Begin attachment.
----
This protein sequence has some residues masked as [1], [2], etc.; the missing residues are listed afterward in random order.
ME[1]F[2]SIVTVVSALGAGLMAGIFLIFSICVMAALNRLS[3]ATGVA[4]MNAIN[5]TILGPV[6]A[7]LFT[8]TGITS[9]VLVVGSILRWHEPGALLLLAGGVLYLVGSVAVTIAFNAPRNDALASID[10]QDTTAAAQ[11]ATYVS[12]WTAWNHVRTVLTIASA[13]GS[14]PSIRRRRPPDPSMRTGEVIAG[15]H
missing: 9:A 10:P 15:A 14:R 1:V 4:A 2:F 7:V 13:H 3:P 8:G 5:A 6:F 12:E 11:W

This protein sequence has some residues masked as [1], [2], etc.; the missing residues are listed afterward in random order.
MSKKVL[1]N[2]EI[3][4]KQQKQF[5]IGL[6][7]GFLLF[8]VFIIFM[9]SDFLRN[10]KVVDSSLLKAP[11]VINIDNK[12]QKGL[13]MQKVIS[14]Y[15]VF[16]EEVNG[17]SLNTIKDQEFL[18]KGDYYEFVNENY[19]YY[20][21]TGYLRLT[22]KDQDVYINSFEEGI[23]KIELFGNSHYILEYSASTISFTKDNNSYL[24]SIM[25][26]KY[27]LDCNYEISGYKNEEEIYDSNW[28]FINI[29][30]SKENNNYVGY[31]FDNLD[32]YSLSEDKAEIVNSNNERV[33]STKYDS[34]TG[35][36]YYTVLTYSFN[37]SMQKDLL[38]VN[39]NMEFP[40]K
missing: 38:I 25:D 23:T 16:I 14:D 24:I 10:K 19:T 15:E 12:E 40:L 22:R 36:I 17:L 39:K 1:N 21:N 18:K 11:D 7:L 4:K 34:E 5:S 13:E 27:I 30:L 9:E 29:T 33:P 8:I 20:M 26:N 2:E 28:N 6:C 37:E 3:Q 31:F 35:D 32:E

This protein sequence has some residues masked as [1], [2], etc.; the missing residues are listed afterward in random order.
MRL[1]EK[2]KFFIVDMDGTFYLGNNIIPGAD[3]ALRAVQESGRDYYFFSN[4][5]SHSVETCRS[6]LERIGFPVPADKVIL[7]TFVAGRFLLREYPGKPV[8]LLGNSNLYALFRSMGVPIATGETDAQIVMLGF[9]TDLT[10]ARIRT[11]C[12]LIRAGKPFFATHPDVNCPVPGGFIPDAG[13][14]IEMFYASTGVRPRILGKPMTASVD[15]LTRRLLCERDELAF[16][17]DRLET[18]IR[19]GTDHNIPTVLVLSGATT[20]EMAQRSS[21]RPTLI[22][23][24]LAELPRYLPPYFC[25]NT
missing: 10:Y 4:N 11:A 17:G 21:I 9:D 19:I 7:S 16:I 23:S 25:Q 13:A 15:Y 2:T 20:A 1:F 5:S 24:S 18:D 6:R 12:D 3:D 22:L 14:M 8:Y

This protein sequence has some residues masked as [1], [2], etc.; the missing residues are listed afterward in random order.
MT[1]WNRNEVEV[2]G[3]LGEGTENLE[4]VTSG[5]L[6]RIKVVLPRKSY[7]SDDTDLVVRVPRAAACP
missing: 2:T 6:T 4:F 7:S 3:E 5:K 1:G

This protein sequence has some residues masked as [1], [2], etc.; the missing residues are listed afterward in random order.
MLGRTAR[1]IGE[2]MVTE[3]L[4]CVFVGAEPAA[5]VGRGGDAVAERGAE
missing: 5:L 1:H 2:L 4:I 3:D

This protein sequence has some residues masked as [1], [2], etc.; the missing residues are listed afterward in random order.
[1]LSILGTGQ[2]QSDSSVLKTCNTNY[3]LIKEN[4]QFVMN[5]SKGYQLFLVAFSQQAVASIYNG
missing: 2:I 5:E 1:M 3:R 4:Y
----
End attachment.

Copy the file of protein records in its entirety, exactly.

This protein sequence has some residues masked as [1], [2], etc.; the missing residues are listed afterward in random order.
ME[1]F[2]SIVTVVSALGAGLMAGIFLIFSICVMAALNRLS[3]ATGVA[4]MNAIN[5]TILGPV[6]A[7]LFT[8]TGITS[9]VLVVGSILRWHEPGALLLLAGGVLYLVGSVAVTIAFNAPRNDALASID[10]QDTTAAAQ[11]ATYVS[12]WTAWNHVRTVLTIASA[13]GS[14]PSIRRRRPPDPSMRTGEVIAG[15]H
missing: 9:A 10:P 15:A 14:R 1:V 4:A 2:F 7:V 13:H 3:P 8:G 5:A 6:F 12:E 11:W

This protein sequence has some residues masked as [1], [2], etc.; the missing residues are listed afterward in random order.
MSKKVL[1]N[2]EI[3][4]KQQKQF[5]IGL[6][7]GFLLF[8]VFIIFM[9]SDFLRN[10]KVVDSSLLKAP[11]VINIDNK[12]QKGL[13]MQKVIS[14]Y[15]VF[16]EEVNG[17]SLNTIKDQEFL[18]KGDYYEFVNENY[19]YY[20][21]TGYLRLT[22]KDQDVYINSFEEGI[23]KIELFGNSHYILEYSASTISFTKDNNSYL[24]SIM[25][26]KY[27]LDCNYEISGYKNEEEIYDSNW[28]FINI[29][30]SKENNNYVGY[31]FDNLD[32]YSLSEDKAEIVNSNNERV[33]STKYDS[34]TG[35][36]YYTVLTYSFN[37]SMQKDLL[38]VN[39]NMEFP[40]K
missing: 38:I 25:D 23:T 16:I 14:D 24:I 10:K 19:T 15:E 12:E 40:L 22:R 36:I 17:L 39:K 1:N 21:N 18:K 11:D 7:L 4:K 34:E 5:S 13:E 27:I 30:L 9:E 29:T 33:P 8:I 20:M 26:N 2:E 28:N 6:C 37:E 3:Q 31:F 35:D 32:E

This protein sequence has some residues masked as [1], [2], etc.; the missing residues are listed afterward in random order.
MRL[1]EK[2]KFFIVDMDGTFYLGNNIIPGAD[3]ALRAVQESGRDYYFFSN[4][5]SHSVETCRS[6]LERIGFPVPADKVIL[7]TFVAGRFLLREYPGKPV[8]LLGNSNLYALFRSMGVPIATGETDAQIVMLGF[9]TDLT[10]ARIRT[11]C[12]LIRAGKPFFATHPDVNCPVPGGFIPDAG[13][14]IEMFYASTGVRPRILGKPMTASVD[15]LTRRLLCERDELAF[16][17]DRLET[18]IR[19]GTDHNIPTVLVLSGATT[20]EMAQRSS[21]RPTLI[22][23][24]LAELPRYLPPYFC[25]NT
missing: 10:Y 4:N 11:A 17:G 21:I 9:D 19:I 7:S 16:I 23:S 25:Q 13:A 15:Y 2:T 20:A 1:F 5:S 24:S 18:D 6:R 12:D 3:D 22:L 14:M 8:Y

This protein sequence has some residues masked as [1], [2], etc.; the missing residues are listed afterward in random order.
MT[1]WNRNEVEV[2]G[3]LGEGTENLE[4]VTSG[5]L[6]RIKVVLPRKSY[7]SDDTDLVVRVPRAAACP
missing: 2:T 6:T 4:F 7:S 3:E 5:K 1:G

This protein sequence has some residues masked as [1], [2], etc.; the missing residues are listed afterward in random order.
MLGRTAR[1]IGE[2]MVTE[3]L[4]CVFVGAEPAA[5]VGRGGDAVAERGAE
missing: 5:L 1:H 2:L 4:I 3:D

This protein sequence has some residues masked as [1], [2], etc.; the missing residues are listed afterward in random order.
[1]LSILGTGQ[2]QSDSSVLKTCNTNY[3]LIKEN[4]QFVMN[5]SKGYQLFLVAFSQQAVASIYNG
missing: 2:I 5:E 1:M 3:R 4:Y